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The whirling women of Istanbul
Come, come, whoever you are.
Wanderer, worshiper, lover of leaving,
It doesn’t matter.
Ours is not a caravan of despair.
Come, even though you have broken your vows
a thousand times,
Come, and come yet again.
– Mevlâna Jalâluddîn Rumi, Iranian philosopher, poet, Sufi mystic, Islamic scholar and theologian (13th Century)
This famous poem invites women – just as much as men – to the Sufi tradition. But have women been able to take up this invitation?
The Mevlevi Tradition and Sema
The Mevlevi Path was formed 750 years ago through the teachings of Mevlâna and his spiritual mentor, Shams of Tabriz. The Path still continues to preserve Sufi traditions and rituals. Placing the love of God at the heart of its thought, the Mevlevi Path is currently known worldwide through various principles and practices. Some of these are dhikr, the purification of the heart by remembrance of the name of God; muraqabah, Islamic meditation – and of course sema, the ceremony of the so-called ‘whirling dervishes’.
More specifically, sema is a ceremony of meeting with God, love and the divine by escaping worldly consciousness through a transcendental whirling dance and chanting. Women’s involvement in sema has historically been a subject of debate. Some say that sema can only be practiced by men, while other sources claim that both men and women can participate in whirling ceremonies as long as they do it in separate groups. Despite these discussions, it has also been claimed that men and women whirled together in the 16th century.
Moreover, since the founder of this tradition, Mevlana, did not exclude anyone from his path, then who would have the right to deprive women of sema, or to say that they cannot do it? Indeed, in Turkey, there are female whirling dervishes who share the same stage with men, and who believe that womanhood is not an obstacle to God’s love. Let’s get to know more about these women.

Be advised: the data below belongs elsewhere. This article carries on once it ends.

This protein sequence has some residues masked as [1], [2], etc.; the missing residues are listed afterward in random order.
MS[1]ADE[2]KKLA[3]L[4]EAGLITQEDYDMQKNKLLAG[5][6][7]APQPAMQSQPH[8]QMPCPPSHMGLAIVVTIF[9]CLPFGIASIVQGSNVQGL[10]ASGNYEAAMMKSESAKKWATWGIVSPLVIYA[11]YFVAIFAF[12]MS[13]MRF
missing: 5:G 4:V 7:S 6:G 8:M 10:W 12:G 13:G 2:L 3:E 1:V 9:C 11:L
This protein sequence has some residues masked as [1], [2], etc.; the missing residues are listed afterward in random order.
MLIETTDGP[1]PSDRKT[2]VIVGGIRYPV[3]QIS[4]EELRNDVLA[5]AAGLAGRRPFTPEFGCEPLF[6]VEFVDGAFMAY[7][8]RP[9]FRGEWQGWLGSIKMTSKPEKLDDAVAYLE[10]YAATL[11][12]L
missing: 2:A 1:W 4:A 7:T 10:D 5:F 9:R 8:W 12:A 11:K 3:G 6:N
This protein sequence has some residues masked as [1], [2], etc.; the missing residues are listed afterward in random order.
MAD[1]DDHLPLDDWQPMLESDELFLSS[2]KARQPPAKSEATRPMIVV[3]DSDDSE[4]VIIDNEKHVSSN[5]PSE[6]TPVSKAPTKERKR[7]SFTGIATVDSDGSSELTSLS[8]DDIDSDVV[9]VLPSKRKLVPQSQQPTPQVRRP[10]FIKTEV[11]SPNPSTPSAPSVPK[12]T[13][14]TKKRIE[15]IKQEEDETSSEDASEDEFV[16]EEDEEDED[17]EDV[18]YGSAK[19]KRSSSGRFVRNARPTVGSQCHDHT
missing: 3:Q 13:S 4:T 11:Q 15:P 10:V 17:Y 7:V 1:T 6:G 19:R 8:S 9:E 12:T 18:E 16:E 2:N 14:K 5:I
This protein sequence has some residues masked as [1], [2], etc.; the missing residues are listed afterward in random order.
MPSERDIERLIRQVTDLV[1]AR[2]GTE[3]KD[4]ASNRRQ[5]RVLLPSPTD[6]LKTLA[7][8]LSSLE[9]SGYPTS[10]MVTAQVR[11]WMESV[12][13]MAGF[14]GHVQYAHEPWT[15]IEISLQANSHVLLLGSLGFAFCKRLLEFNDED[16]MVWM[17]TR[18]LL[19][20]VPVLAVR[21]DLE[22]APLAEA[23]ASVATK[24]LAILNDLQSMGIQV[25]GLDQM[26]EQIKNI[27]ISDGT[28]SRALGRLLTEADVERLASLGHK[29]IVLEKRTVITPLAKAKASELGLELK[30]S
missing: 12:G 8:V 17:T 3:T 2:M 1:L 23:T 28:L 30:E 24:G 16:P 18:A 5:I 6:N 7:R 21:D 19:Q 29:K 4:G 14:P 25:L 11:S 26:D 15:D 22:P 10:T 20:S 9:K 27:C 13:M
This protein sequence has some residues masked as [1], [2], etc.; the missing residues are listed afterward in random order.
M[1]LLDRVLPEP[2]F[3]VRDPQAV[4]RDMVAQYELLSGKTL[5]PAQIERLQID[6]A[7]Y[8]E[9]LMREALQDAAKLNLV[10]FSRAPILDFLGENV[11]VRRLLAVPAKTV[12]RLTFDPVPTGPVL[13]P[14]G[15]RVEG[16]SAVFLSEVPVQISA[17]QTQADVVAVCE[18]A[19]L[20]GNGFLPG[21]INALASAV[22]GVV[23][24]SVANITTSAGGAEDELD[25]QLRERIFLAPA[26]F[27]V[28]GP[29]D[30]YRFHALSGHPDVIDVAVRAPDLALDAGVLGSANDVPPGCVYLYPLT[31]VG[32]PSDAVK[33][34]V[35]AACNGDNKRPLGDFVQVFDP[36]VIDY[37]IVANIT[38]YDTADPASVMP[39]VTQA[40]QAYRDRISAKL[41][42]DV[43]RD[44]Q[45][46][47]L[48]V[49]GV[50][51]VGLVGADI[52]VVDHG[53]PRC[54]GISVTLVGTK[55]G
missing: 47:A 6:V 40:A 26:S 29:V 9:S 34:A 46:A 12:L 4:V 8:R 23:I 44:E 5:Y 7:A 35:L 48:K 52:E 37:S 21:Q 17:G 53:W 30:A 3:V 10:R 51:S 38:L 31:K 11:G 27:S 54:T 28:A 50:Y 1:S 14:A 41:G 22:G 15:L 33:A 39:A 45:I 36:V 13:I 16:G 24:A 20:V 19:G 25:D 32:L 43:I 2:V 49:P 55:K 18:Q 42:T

Meeting the women who whirl
Didem Andaç is known as the first female whirling dervish in the Republic of Turkey. Andaç, as a student majoring in photography at the Mimar Sinan Fine Arts University (Istanbul) back in 1983, attended the Galata Mevlevihanesi (Galata Mevlevi Lodge in Istanbul) to watch a sema ceremony and to take pictures. She was so impressed by the ceremony that over time, she started to frequent the Mevlevi Lodge more and more often, and to participate in the conversations.
Andaç found a sense of connection with the spiritual doctrine of the Mevlevi Path to the point that she began to wish to practice sema herself. She started her training in whirling with the support of the Mevlevi Shaikh. She appeared for the first time in November 1993, exactly ten years after her first encounter with the Mevlevi tradition, joining men on the same stage for a sema ceremony. Claiming that everyone is equal in the eyes of God and that there is no discrimination between men and women, Andaç says that she will follow what she believes, despite any opposition.
When the news of Didem Andaç, a female whirling dervish began to spread, many other women contacted her saying that they also wanted to participate in sema ceremonies. Sevtap Demirtaş was one of them. She took sema lessons from Andaç whilst training her voice for the chants. Demirtaş, who claims that sema is a journey to one’s inner world and essence, says that it is not important whether the people around are men or women at the very moment one communicates with God.
Cemre Genç is another woman who started performing sema at the same time as Andaç. As a young woman attending the Mevlevi Lodge to socialise, Genç started her sema training at the Shaikh’s invitation. She went on the stage for the first time in April 1995, describing it as like being reborn. She says that in the Mevlevi order, what matters the most is the essence of human beings, not their appearance, and that therefore no one can be deprived of meeting the love of God and discovering his/her own essence.
These inspiring and courageous women show the world that nothing stands between God and his people. They remind us that the inequality between men and women is a socially constructed concept by people, a discourse grounded in hate and exclusion, not by religion, nor by God. So let these women whirl and contribute to the Mevlevi tradition.
Tugba Gokduman is studying her master’s degree in Gender Studies at EHESS Paris (The School for Advanced Studies in the Social Sciences). She writes articles for feminist magazines.